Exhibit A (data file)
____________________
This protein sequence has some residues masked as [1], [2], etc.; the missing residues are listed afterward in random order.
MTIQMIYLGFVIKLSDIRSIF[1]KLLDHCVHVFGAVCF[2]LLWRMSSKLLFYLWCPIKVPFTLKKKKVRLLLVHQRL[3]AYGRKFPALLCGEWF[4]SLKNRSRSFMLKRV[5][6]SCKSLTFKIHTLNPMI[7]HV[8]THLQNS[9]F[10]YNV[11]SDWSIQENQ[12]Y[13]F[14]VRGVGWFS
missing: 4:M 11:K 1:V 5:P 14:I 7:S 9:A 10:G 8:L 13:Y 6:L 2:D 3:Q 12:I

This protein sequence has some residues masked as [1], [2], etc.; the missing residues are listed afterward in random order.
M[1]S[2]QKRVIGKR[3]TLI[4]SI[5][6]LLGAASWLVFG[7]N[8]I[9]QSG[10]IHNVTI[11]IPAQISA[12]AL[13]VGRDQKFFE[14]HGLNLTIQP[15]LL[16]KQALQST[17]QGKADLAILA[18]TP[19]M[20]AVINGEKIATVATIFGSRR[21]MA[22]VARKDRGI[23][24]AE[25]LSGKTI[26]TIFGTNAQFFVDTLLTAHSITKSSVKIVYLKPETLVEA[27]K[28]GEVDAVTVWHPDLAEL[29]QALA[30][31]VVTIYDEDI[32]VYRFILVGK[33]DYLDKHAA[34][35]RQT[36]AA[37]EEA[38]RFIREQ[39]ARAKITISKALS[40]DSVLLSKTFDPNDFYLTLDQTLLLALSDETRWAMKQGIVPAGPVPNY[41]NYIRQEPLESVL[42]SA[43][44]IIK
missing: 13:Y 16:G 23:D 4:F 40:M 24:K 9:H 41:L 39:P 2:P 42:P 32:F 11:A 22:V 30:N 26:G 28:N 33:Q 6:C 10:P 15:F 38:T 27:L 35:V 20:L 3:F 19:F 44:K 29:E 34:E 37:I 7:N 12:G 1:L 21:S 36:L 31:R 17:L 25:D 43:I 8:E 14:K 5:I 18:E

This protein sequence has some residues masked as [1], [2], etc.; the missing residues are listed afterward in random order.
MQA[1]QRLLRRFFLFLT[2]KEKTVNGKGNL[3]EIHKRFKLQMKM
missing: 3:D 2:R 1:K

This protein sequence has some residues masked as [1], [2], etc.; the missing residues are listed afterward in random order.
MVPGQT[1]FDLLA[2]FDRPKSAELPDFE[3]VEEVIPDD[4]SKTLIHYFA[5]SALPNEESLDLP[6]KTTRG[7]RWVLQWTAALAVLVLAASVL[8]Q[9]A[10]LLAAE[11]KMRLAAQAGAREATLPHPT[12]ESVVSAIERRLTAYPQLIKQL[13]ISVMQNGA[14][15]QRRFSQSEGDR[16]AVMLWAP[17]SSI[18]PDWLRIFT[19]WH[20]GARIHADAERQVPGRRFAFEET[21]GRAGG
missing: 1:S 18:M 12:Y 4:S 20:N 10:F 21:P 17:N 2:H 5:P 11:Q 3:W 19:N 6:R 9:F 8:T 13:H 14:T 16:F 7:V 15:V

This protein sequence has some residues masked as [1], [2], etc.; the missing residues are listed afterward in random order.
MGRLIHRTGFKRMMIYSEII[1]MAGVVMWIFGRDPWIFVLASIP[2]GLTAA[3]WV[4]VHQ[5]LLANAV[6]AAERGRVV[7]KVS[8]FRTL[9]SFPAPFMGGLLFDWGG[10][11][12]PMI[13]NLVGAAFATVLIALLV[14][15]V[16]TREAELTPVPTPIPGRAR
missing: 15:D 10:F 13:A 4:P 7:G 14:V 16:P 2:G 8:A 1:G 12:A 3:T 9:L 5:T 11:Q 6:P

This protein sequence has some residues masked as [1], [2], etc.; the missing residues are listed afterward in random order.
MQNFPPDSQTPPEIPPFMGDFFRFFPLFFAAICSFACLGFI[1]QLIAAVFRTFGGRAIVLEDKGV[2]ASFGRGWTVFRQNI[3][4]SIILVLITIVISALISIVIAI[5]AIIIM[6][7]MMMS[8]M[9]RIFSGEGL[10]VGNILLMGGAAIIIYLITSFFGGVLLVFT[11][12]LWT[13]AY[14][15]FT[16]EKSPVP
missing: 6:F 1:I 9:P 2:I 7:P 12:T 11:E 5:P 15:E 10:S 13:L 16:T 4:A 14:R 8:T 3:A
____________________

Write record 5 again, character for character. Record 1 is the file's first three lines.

This protein sequence has some residues masked as [1], [2], etc.; the missing residues are listed afterward in random order.
MGRLIHRTGFKRMMIYSEII[1]MAGVVMWIFGRDPWIFVLASIP[2]GLTAA[3]WV[4]VHQ[5]LLANAV[6]AAERGRVV[7]KVS[8]FRTL[9]SFPAPFMGGLLFDWGG[10][11][12]PMI[13]NLVGAAFATVLIALLV[14][15]V[16]TREAELTPVPTPIPGRAR
missing: 15:D 10:F 13:A 4:P 7:G 14:V 16:P 2:G 8:A 1:G 12:A 3:T 9:L 5:T 11:Q 6:P